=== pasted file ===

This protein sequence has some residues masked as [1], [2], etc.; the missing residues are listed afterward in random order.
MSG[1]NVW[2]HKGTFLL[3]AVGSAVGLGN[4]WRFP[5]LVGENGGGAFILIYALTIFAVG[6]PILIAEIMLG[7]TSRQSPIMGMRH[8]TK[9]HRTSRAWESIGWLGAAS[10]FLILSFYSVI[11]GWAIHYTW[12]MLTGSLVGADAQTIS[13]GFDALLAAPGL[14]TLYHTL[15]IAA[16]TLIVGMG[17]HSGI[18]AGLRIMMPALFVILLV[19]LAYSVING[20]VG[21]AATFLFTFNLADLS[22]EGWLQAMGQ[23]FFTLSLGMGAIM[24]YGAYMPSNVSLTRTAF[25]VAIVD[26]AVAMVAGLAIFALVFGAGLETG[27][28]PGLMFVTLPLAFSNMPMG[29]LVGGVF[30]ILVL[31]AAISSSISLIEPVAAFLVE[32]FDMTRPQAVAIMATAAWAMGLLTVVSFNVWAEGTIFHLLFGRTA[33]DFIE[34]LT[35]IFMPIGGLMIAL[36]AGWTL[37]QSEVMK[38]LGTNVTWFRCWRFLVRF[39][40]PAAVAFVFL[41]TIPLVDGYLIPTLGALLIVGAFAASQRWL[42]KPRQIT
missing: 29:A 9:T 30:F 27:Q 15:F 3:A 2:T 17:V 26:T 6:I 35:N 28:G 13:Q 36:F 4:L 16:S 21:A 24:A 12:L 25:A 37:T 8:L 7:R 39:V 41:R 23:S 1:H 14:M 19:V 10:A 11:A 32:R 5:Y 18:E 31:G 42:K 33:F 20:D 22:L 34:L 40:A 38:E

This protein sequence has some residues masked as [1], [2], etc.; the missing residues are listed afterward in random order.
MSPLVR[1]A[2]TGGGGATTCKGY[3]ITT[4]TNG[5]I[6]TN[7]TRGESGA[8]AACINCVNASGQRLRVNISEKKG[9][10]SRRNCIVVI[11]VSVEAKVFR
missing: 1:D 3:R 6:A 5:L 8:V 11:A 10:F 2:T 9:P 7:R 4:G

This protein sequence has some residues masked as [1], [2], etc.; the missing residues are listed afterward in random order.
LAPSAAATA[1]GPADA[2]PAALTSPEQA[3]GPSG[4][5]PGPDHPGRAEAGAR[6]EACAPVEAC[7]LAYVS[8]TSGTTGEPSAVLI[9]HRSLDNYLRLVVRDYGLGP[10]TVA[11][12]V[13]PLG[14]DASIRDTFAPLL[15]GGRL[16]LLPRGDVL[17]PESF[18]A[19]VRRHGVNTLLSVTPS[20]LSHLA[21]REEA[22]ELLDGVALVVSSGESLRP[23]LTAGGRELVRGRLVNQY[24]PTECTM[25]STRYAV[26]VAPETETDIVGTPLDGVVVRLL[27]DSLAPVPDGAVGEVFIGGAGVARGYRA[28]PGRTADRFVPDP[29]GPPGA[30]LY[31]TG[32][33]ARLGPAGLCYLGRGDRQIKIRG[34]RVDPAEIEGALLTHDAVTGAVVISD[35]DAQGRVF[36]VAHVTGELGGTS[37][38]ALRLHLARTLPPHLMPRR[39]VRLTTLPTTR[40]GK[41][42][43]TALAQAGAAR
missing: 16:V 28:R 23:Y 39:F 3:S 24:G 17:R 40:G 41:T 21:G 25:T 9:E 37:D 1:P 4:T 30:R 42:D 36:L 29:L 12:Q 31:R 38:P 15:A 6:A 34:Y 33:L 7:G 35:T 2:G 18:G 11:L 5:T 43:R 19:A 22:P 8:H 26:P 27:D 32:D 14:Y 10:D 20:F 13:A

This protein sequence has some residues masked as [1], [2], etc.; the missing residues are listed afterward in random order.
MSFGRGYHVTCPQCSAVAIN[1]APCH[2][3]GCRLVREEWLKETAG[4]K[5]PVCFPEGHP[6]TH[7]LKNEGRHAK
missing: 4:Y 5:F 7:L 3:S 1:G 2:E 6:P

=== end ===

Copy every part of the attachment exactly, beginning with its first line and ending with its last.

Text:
This protein sequence has some residues masked as [1], [2], etc.; the missing residues are listed afterward in random order.
MSG[1]NVW[2]HKGTFLL[3]AVGSAVGLGN[4]WRFP[5]LVGENGGGAFILIYALTIFAVG[6]PILIAEIMLG[7]TSRQSPIMGMRH[8]TK[9]HRTSRAWESIGWLGAAS[10]FLILSFYSVI[11]GWAIHYTW[12]MLTGSLVGADAQTIS[13]GFDALLAAPGL[14]TLYHTL[15]IAA[16]TLIVGMG[17]HSGI[18]AGLRIMMPALFVILLV[19]LAYSVING[20]VG[21]AATFLFTFNLADLS[22]EGWLQAMGQ[23]FFTLSLGMGAIM[24]YGAYMPSNVSLTRTAF[25]VAIVD[26]AVAMVAGLAIFALVFGAGLETG[27][28]PGLMFVTLPLAFSNMPMG[29]LVGGVF[30]ILVL[31]AAISSSISLIEPVAAFLVE[32]FDMTRPQAVAIMATAAWAMGLLTVVSFNVWAEGTIFHLLFGRTA[33]DFIE[34]LT[35]IFMPIGGLMIAL[36]AGWTL[37]QSEVMK[38]LGTNVTWFRCWRFLVRF[39][40]PAAVAFVFL[41]TIPLVDGYLIPTLGALLIVGAFAASQRWL[42]KPRQIT
missing: 29:A 9:T 30:F 27:Q 15:F 3:A 2:T 17:V 26:T 6:I 35:N 28:G 13:Q 36:F 4:L 16:S 21:A 24:A 12:L 25:A 37:T 8:L 7:R 39:V 41:R 23:S 1:H 14:M 19:V 10:A 11:A 32:R 5:Y 18:E 31:G 42:K 33:F 20:D 22:L 34:L 40:A 38:E

This protein sequence has some residues masked as [1], [2], etc.; the missing residues are listed afterward in random order.
MSPLVR[1]A[2]TGGGGATTCKGY[3]ITT[4]TNG[5]I[6]TN[7]TRGESGA[8]AACINCVNASGQRLRVNISEKKG[9][10]SRRNCIVVI[11]VSVEAKVFR
missing: 1:D 3:R 6:A 5:L 8:V 11:A 10:F 2:T 9:P 7:R 4:G

This protein sequence has some residues masked as [1], [2], etc.; the missing residues are listed afterward in random order.
LAPSAAATA[1]GPADA[2]PAALTSPEQA[3]GPSG[4][5]PGPDHPGRAEAGAR[6]EACAPVEAC[7]LAYVS[8]TSGTTGEPSAVLI[9]HRSLDNYLRLVVRDYGLGP[10]TVA[11][12]V[13]PLG[14]DASIRDTFAPLL[15]GGRL[16]LLPRGDVL[17]PESF[18]A[19]VRRHGVNTLLSVTPS[20]LSHLA[21]REEA[22]ELLDGVALVVSSGESLRP[23]LTAGGRELVRGRLVNQY[24]PTECTM[25]STRYAV[26]VAPETETDIVGTPLDGVVVRLL[27]DSLAPVPDGAVGEVFIGGAGVARGYRA[28]PGRTADRFVPDP[29]GPPGA[30]LY[31]TG[32][33]ARLGPAGLCYLGRGDRQIKIRG[34]RVDPAEIEGALLTHDAVTGAVVISD[35]DAQGRVF[36]VAHVTGELGGTS[37][38]ALRLHLARTLPPHLMPRR[39]VRLTTLPTTR[40]GK[41][42][43]TALAQAGAAR
missing: 16:V 28:R 23:Y 39:F 3:S 24:G 17:R 40:G 41:T 21:G 25:T 9:E 37:D 1:P 4:T 30:R 42:D 36:L 29:L 12:Q 31:R 38:P 15:A 6:A 34:Y 33:L 7:G 35:T 2:G 18:G 11:L 5:T 43:R 19:A 22:P 8:H 26:P 27:D 32:D 14:Y 10:D 20:F 13:A

This protein sequence has some residues masked as [1], [2], etc.; the missing residues are listed afterward in random order.
MSFGRGYHVTCPQCSAVAIN[1]APCH[2][3]GCRLVREEWLKETAG[4]K[5]PVCFPEGHP[6]TH[7]LKNEGRHAK
missing: 4:Y 5:F 7:L 3:S 1:G 2:E 6:P